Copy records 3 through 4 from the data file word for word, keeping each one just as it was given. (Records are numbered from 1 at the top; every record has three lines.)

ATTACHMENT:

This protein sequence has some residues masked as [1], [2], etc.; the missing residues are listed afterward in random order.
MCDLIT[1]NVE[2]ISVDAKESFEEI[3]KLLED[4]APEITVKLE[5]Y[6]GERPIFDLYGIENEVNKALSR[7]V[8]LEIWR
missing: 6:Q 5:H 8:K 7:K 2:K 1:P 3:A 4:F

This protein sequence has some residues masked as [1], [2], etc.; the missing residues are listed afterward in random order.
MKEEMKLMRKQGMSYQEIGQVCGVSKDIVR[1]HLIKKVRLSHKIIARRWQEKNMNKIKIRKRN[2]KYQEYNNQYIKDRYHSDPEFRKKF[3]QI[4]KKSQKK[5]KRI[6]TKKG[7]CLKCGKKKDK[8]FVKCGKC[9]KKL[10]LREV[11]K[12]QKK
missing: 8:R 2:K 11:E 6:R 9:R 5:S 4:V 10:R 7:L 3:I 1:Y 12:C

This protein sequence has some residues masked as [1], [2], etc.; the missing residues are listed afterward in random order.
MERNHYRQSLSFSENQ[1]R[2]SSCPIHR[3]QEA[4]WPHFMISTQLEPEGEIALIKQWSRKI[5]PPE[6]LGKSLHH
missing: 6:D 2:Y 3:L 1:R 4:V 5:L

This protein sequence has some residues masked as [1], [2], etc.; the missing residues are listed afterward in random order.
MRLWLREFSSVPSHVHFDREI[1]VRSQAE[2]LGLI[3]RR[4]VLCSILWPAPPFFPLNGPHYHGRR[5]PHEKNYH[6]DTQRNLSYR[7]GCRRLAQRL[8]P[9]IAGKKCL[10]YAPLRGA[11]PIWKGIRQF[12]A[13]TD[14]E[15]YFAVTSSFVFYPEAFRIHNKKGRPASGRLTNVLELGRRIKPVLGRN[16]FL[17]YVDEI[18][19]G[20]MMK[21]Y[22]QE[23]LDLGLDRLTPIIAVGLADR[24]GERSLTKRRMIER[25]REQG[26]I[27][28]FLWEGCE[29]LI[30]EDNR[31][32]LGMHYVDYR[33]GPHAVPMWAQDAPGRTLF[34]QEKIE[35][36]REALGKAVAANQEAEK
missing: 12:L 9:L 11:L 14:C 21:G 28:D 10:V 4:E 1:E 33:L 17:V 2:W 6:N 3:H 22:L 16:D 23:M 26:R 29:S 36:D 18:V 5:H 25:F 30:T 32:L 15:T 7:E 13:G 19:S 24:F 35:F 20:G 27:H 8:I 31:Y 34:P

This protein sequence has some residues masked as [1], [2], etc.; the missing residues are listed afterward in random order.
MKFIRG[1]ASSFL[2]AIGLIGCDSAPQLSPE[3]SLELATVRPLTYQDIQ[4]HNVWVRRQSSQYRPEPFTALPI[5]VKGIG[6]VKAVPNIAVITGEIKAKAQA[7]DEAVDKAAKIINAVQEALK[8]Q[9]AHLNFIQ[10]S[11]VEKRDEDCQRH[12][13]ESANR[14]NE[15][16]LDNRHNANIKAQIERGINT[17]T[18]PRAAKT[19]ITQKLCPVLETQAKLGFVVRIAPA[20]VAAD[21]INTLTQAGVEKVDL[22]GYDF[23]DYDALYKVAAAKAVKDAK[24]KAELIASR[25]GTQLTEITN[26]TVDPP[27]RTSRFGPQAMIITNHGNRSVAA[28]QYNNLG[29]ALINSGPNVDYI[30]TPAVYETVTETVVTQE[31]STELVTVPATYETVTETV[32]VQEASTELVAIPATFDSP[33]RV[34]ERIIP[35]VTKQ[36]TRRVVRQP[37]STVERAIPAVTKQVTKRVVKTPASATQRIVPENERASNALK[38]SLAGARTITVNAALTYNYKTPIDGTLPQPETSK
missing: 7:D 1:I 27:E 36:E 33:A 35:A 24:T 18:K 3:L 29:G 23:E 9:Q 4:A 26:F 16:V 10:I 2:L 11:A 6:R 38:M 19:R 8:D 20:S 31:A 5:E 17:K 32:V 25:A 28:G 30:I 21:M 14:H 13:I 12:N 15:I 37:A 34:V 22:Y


This protein sequence has some residues masked as [1], [2], etc.; the missing residues are listed afterward in random order.
MERNHYRQSLSFSENQ[1]R[2]SSCPIHR[3]QEA[4]WPHFMISTQLEPEGEIALIKQWSRKI[5]PPE[6]LGKSLHH
missing: 6:D 2:Y 3:L 1:R 4:V 5:L

This protein sequence has some residues masked as [1], [2], etc.; the missing residues are listed afterward in random order.
MRLWLREFSSVPSHVHFDREI[1]VRSQAE[2]LGLI[3]RR[4]VLCSILWPAPPFFPLNGPHYHGRR[5]PHEKNYH[6]DTQRNLSYR[7]GCRRLAQRL[8]P[9]IAGKKCL[10]YAPLRGA[11]PIWKGIRQF[12]A[13]TD[14]E[15]YFAVTSSFVFYPEAFRIHNKKGRPASGRLTNVLELGRRIKPVLGRN[16]FL[17]YVDEI[18][19]G[20]MMK[21]Y[22]QE[23]LDLGLDRLTPIIAVGLADR[24]GERSLTKRRMIER[25]REQG[26]I[27][28]FLWEGCE[29]LI[30]EDNR[31][32]LGMHYVDYR[33]GPHAVPMWAQDAPGRTLF[34]QEKIE[35][36]REALGKAVAANQEAEK
missing: 12:L 9:L 11:L 14:C 21:G 28:D 10:V 4:E 1:E 33:L 17:V 2:W 6:N 3:H 22:L 16:D 23:M 26:R 29:S 36:D 18:V 5:H 25:F 30:T 32:L 15:T 7:E 13:G 19:S 24:F 35:F 20:G 27:H 8:I 31:Y 34:P